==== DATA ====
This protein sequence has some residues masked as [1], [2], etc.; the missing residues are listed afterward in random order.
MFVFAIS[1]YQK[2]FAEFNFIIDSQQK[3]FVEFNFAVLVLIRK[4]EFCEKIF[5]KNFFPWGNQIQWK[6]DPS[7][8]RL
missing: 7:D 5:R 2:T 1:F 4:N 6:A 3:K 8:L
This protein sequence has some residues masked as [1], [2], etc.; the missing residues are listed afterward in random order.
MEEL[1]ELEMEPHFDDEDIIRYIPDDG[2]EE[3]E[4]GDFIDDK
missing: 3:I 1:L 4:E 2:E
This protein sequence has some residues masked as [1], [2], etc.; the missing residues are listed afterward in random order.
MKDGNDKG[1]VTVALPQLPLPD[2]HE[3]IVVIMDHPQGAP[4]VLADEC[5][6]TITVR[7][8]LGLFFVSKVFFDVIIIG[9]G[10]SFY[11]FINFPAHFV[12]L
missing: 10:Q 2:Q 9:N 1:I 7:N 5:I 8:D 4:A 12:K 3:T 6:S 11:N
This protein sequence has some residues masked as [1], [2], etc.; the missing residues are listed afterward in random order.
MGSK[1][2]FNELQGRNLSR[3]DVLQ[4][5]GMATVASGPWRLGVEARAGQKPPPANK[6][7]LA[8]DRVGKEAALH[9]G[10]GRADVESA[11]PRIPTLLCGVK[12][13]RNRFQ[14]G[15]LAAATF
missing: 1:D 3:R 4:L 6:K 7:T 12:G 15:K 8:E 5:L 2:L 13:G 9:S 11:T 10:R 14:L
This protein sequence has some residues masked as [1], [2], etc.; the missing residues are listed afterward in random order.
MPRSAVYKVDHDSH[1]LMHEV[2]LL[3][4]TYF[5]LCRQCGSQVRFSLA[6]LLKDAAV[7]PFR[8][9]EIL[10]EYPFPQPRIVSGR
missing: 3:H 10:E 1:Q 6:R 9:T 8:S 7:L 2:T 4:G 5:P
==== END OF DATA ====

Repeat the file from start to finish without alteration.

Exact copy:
This protein sequence has some residues masked as [1], [2], etc.; the missing residues are listed afterward in random order.
MFVFAIS[1]YQK[2]FAEFNFIIDSQQK[3]FVEFNFAVLVLIRK[4]EFCEKIF[5]KNFFPWGNQIQWK[6]DPS[7][8]RL
missing: 7:D 5:R 2:T 1:F 4:N 6:A 3:K 8:L
This protein sequence has some residues masked as [1], [2], etc.; the missing residues are listed afterward in random order.
MEEL[1]ELEMEPHFDDEDIIRYIPDDG[2]EE[3]E[4]GDFIDDK
missing: 3:I 1:L 4:E 2:E
This protein sequence has some residues masked as [1], [2], etc.; the missing residues are listed afterward in random order.
MKDGNDKG[1]VTVALPQLPLPD[2]HE[3]IVVIMDHPQGAP[4]VLADEC[5][6]TITVR[7][8]LGLFFVSKVFFDVIIIG[9]G[10]SFY[11]FINFPAHFV[12]L
missing: 10:Q 2:Q 9:N 1:I 7:N 5:I 8:D 4:A 12:K 3:T 6:S 11:N
This protein sequence has some residues masked as [1], [2], etc.; the missing residues are listed afterward in random order.
MGSK[1][2]FNELQGRNLSR[3]DVLQ[4][5]GMATVASGPWRLGVEARAGQKPPPANK[6][7]LA[8]DRVGKEAALH[9]G[10]GRADVESA[11]PRIPTLLCGVK[12][13]RNRFQ[14]G[15]LAAATF
missing: 1:D 3:R 4:L 6:K 7:T 12:G 15:K 8:E 5:L 2:L 13:G 9:S 11:T 10:R 14:L
This protein sequence has some residues masked as [1], [2], etc.; the missing residues are listed afterward in random order.
MPRSAVYKVDHDSH[1]LMHEV[2]LL[3][4]TYF[5]LCRQCGSQVRFSLA[6]LLKDAAV[7]PFR[8][9]EIL[10]EYPFPQPRIVSGR
missing: 3:H 10:E 1:Q 6:R 9:T 8:S 7:L 2:T 4:G 5:P